Today’s blog post features guest writer Stuart Hearn.
Any ambitious entrepreneur, or forward-thinking manager, is well aware of the importance of remaining competitive. Staying ahead of the curve is of the utmost importance for any HR department, and when it becomes clear to a company that their performance review system is not delivering results, we can always look to top organisations for inspiration.
Technology is here to stay and it is advancing by the day. Given the inherent flaws of traditional performance management systems and the logical progression toward continuous performance management, it is only natural that software should step in to bridge the gap between the old and the new, and to facilitate the process of regular check-ins, up-to-date feedback and effective communication.
IBM’s performance management innovations
In their quest for an optimal, streamlined performance management system, IBM turned to its 380,000 employees worldwide, inviting their opinions as to what to change and how to increase efficiency. Their input was welcomed through Connections, IBM’s social media platform, and the resounding belief was that self-assessments and relative performance rankings should be discontinued. It also became clear that employees, in general, wanted more frequent, and more valuable, feedback. IBM introduced crowdsourcing feedback as a result.
Crowdsourcing feedback is an interesting advancement in performance management. It is based on the concept of ‘wisdom of crowds’ and was born from the idea that managers, on a daily basis, have limited interaction with each and every employee. A true reflection of an employee’s performance, therefore, is better gained from colleagues in the form of ‘social recognition data’. Observations are not forced or obligatory, but natural and frequently recorded throughout the year.
From this more accurate picture of individual employees’ performance, HR executives gain a better understanding of how one employee is influencing another, and how efficiently the organisation is running overall. The data can also be used for succession planning and talent development. To ensure that employees receive regular feedback and that crowdsourcing is possible, IBM turned its back on Personal Business Commitments, its ten-year-old system, and is now using an app-based performance review system named Checkpoint. With this system, employees can set short-term goals throughout the year and receive feedback from their managers at least every quarter. Employees are ultimately judged on five criteria – innovation, impact on client success, skills, personal responsibility to others and business results.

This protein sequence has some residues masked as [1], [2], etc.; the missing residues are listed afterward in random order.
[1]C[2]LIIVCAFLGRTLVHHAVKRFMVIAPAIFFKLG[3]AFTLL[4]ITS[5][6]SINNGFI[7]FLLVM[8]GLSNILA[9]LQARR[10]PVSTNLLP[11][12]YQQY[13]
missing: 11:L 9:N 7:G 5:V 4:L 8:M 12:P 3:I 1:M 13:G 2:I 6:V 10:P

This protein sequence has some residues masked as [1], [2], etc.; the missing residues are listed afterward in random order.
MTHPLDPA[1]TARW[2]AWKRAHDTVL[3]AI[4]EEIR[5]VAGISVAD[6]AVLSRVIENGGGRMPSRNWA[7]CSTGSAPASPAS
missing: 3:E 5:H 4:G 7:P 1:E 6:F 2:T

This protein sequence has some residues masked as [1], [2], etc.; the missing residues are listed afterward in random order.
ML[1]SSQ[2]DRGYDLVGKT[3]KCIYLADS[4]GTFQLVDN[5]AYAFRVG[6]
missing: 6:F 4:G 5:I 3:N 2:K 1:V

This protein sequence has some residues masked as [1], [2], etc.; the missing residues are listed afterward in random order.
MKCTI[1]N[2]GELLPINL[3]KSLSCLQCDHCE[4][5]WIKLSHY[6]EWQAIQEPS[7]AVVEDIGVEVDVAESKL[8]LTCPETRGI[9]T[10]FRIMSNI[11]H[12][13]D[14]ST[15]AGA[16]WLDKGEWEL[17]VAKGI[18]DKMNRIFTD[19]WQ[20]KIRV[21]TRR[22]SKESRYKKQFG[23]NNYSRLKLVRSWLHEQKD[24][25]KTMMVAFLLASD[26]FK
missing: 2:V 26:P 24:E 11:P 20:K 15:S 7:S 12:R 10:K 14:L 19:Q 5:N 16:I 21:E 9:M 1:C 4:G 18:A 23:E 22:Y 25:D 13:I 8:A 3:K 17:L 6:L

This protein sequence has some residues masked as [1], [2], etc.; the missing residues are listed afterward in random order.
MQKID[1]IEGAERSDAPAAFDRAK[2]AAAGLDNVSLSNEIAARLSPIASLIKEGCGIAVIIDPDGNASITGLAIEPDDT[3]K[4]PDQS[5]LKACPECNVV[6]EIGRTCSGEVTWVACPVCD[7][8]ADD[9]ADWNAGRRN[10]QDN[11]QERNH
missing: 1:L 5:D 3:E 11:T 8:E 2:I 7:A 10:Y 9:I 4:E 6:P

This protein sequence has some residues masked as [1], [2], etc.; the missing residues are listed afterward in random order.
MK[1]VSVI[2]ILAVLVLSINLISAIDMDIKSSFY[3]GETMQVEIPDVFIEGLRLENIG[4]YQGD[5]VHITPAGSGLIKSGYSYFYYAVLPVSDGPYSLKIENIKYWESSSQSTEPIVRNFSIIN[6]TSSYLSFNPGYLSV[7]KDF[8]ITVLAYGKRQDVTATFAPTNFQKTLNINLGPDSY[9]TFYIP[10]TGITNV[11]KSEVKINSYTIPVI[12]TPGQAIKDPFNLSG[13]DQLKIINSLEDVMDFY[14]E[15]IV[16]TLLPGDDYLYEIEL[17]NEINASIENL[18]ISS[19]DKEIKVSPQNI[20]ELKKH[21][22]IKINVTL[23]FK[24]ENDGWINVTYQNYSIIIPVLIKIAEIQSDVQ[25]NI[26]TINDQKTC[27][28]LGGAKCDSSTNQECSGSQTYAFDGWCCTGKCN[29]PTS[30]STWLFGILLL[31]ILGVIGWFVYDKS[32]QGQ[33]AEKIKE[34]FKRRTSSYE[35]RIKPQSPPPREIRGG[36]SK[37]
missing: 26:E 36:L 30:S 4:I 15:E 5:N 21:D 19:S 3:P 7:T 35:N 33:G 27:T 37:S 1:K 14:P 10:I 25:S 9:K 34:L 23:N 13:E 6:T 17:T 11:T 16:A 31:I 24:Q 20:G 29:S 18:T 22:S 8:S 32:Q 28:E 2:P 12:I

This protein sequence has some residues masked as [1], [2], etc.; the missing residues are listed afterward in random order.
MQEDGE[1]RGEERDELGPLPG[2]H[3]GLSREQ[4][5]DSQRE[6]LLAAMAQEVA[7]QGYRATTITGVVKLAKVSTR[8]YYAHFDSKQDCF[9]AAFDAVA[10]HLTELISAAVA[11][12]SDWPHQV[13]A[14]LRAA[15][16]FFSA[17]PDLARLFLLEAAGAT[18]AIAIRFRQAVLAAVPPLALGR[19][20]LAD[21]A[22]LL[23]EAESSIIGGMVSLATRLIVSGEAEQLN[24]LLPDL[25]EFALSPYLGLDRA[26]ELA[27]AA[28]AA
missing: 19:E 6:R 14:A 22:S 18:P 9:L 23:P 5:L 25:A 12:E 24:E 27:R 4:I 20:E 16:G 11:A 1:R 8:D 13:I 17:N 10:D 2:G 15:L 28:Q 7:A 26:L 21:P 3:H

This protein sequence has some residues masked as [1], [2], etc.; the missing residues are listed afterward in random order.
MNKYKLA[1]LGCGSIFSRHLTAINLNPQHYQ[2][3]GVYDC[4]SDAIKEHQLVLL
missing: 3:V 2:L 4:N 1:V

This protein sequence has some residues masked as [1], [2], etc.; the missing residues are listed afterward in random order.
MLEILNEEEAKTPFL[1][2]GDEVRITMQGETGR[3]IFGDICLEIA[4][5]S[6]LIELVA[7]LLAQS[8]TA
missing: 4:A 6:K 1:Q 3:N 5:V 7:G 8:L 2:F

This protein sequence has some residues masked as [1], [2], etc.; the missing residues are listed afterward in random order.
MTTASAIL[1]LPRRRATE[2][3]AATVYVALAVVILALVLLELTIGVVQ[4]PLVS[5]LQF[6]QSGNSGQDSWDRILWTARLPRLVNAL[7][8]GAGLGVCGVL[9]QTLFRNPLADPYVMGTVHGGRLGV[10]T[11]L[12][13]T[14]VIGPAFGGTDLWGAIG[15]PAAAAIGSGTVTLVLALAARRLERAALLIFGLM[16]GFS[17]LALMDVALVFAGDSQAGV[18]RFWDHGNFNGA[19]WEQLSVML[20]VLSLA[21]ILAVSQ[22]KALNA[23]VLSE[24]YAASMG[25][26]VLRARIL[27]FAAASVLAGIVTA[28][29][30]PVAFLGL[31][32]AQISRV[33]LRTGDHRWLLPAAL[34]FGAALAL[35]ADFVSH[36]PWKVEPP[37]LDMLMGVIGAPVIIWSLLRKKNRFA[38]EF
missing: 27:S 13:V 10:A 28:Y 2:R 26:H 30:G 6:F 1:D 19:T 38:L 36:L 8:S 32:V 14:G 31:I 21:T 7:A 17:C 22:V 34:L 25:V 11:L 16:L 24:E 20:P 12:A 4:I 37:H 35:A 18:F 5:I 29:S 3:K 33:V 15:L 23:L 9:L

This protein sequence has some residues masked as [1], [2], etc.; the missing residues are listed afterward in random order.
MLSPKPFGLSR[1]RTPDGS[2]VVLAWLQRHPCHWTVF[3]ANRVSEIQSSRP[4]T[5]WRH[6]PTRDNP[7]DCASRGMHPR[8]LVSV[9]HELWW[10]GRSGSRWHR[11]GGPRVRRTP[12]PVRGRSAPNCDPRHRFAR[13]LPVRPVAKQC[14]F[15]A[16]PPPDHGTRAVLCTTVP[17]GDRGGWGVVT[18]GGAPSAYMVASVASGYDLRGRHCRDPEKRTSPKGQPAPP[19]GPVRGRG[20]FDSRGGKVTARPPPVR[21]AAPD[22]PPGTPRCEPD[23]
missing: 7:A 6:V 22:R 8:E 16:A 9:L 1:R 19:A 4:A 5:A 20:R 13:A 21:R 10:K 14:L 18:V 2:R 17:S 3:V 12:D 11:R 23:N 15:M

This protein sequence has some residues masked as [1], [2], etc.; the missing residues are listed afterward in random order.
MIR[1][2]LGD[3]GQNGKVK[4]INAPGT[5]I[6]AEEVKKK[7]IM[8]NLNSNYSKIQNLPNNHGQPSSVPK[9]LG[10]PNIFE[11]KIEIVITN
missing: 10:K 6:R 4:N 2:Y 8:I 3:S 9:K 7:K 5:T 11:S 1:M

General Electric’s new, flexible approach
General Electric was, at one point, stuck in an inflexible, infamous performance management rut known as the ‘vitality curve’. In this system, employees were rated in their annual performance review and the bottom 10% were fired. This system was advocated by former CEO Jack Welch. The company has long since changed its stance on rigid performance ranking, and now formal annual reviews have been abandoned altogether in favour of a system favouring more frequent feedback via a feedback app.
This app, known as PD@GE (Performance Development at GE) works as an ‘online notebook’, where managers and employees can communicate and exchange regular feedback, invite comments and advice and generally save the HR department a significant amount of time when it comes to paperwork and forms. Though employees and managers still do have an annual meet-up, the atmosphere has shifted into a more productive exchange addressing how employees can best be guided and helped to achieve their objectives.
Accenture’s rejection of rankings
Consulting firm Accenture is one of the largest companies to have ended performance reviews and rankings when they realised that ranking can backfire and demotivate employees. Pierre Nanterme, Accenture’s CEO, stated that annual evaluations were expensive and, overall, very ineffective. In 2015, Accenture piloted and implemented a more forward-thinking system, opting instead for real-time feedback in an effort to improve communication and track progress, using software and apps to facilitate the process.
Deloitte’s new app-based system
In 2012, Deloitte uncovered the fact that 2 million hours a year were spent completing forms in their company. They also carried out a survey that reflected that 58% of the HR execs believed the existing performance management system didn’t drive engagement or performance. In reaction, the organisation massively revamped their approach to performance management and introduced Snapshot, an app-based management system. Employees are encouraged to schedule weekly check-ins with their managers, and employees can utilise the app at any point to elicit feedback on their performance based on the following five factors: business acumen, global acumen, technical capability, leadership skills and relationships. The new software allows for a much higher degree of flexibility, individuality and interaction.
Author Bio: Stuart Hearn heads up Clear Review, a company that designs innovative performance management software. He has been working in the HR sector for over 20 years, previously working for Sony Music Publishing and co-founding PlusHR.